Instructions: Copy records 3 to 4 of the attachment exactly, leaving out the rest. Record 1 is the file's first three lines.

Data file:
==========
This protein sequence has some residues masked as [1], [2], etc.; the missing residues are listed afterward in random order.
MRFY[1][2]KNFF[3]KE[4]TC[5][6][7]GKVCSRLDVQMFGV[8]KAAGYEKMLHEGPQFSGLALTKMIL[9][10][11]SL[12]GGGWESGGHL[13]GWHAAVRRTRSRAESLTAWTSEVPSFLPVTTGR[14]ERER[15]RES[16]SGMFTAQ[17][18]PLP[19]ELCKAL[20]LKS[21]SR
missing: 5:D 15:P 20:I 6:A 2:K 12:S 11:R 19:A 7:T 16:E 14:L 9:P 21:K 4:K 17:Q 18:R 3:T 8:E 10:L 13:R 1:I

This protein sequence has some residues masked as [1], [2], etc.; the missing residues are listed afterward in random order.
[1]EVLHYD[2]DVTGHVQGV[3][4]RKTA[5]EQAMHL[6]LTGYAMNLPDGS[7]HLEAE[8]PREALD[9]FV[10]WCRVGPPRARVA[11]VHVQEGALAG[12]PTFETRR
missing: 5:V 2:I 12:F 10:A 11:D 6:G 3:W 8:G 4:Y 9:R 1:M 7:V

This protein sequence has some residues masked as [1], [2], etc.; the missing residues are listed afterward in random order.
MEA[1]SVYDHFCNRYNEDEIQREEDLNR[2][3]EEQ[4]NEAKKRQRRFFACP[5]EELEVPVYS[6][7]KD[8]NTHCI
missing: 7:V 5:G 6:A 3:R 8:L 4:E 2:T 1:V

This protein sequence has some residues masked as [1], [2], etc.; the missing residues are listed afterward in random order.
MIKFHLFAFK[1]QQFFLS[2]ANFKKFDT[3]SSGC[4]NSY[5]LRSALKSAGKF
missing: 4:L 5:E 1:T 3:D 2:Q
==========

This protein sequence has some residues masked as [1], [2], etc.; the missing residues are listed afterward in random order.
MEA[1]SVYDHFCNRYNEDEIQREEDLNR[2][3]EEQ[4]NEAKKRQRRFFACP[5]EELEVPVYS[6][7]KD[8]NTHCI
missing: 7:V 5:G 6:A 3:R 8:L 4:E 2:T 1:V

This protein sequence has some residues masked as [1], [2], etc.; the missing residues are listed afterward in random order.
MIKFHLFAFK[1]QQFFLS[2]ANFKKFDT[3]SSGC[4]NSY[5]LRSALKSAGKF
missing: 4:L 5:E 1:T 3:D 2:Q